Cholesterol Watch

NOVEMBER 01, 2008

Cholesterol-Lowering Drugs Do Not Raise ALS Risk

An FDA analysis provides new evidence that the use of statins does not increase the prevalence of amyotrophic lateral sclerosis (ALS), known as Lou Gehrig's disease.

The agency began the review in 2007 after receiving a higher than expected number of Adverse Event Reporting System reports of ALS in patients on statins. The findings are based on data from 41 long-term controlled clinical trials. The results found no increase in the rate of the disease in patients treated with a statin, compared with placebo. The findings were reported in the September 29, 2008, issue of Pharmacoepidemiology and Drug Safety.

"While the FDA finds the lack of an increase in the incidence of amyotrophic lateral sclerosis (ALS) in patients treated with statins in clinical trials reassuring, given the extensive use of this class of drugs and the serious nature of ALS, continued study of this issue is warranted," said Mark Avigan, MD, director, Division of Pharmacovigilance I, Center for Drug Evaluation and Research, FDA.

Statin Use in Seniors Subpar

A new study found that statin use by seniors with atherosclerosis remains suboptimal despite improvements in the last decade. Many practice guidelines encourage the use of statins in patients with atherosclerosis. Several studies, however, have indicated underuse of statins in this patient population, noted the researchers in the September 2008 issue of the Journal of Vascular Surgery.

Of the 343,154 participants with atherosclerosis, 68.7% had coronary artery disease (CAD), 33.5% had a history of stroke or other cerebrovascular disease, and 7% had peripheral artery disease (PAD). Between 1995 and 2004, statin use increased from 11.8% to 61.2% in the CAD patients; from 5.3% to 41.2% in cerebrovascular disease patients; and from 6.8% to 43.3% in patients with PAD.

The researchers concluded that, despite the increases, "the use of statins in this patient population was still suboptimal."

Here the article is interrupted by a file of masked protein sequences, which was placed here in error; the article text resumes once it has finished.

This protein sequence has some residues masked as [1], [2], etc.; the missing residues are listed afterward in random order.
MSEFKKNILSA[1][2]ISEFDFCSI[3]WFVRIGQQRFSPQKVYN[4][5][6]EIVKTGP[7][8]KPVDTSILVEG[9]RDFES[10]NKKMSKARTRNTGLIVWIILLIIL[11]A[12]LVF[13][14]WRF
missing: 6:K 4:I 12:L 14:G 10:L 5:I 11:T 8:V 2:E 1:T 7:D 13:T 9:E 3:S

F A S T   F A C T: Among Americans aged 20 and older, 106.7 million have total blood cholesterol levels of 200 mg/dL and higher.

Statins May Inhibit Muscle Cell Growth

University of Alabama researchers reported that statin use may hamper the body's ability to repair muscles. The most commonly reported side effect of statin therapy is fatigue, with 9% of patients reporting muscle pain.

For the study, the researchers exposed muscle cells to varying doses of simvastatin. The findings indicated that as the dosage increased, the ability of these cells to multiply lowered. For the equivalent of 40 mg a day, growth of new muscle cells was reduced by 50%. As doses were increased, the production of these cells continued to decline to the point where they could negatively affect the ability of muscles to heal and repair themselves, said the researchers.

"We are very interested in these effects in the older population,'" said lead researcher Anna Thalacker-Mercer, PhD. "It is possible that older adults may not be able to distinguish between muscle pain related to a statin effect or an effect of aging, and therefore adverse effects of statins in older adults may be underreported. Therefore, our next step is to examine statins among older adults." The findings were recently reported at the American Physiological Society meeting.

Do Statins Raise Delirium Risk After Surgery?

Patients taking statins are more prone to experience delirium following surgery. The study involved >284,000 patients, aged 65 and older, who had surgery in Ontario hospitals, according to a study reported in the September 23, 2008, issue of the Canadian Medical Association Journal.

The researchers found that the incidence of delirium was 1 of of every 90 patients, but it was 30% more likely to happen in patients taking statins prior to surgery. Lead study author Donald A. Redelmeier, MD, said the statistics are too low, however, because "there is no question that delirium is often overlooked by the surgeon or family members or even the patient himself."

Dr. Redelmeier, an internist who does not perform surgery, estimates that delirium occurs after about 10% of all surgical procedures, and the incidence is 13% among patients taking statins. He proposed that statins might increase the risk of delirium by shunting blood away from the brain to the heart. He suggested stopping statin therapy for 1 to 2 days before surgery.

In an accompanying editorial in the same journal, Edward R. Marcantonio, MD, argued against stopping statins. "We certainly do not know the effect of taking patients off these drugs on outcomes other than delirium, such as cardiovascular conditions." He said more study is needed on the issue.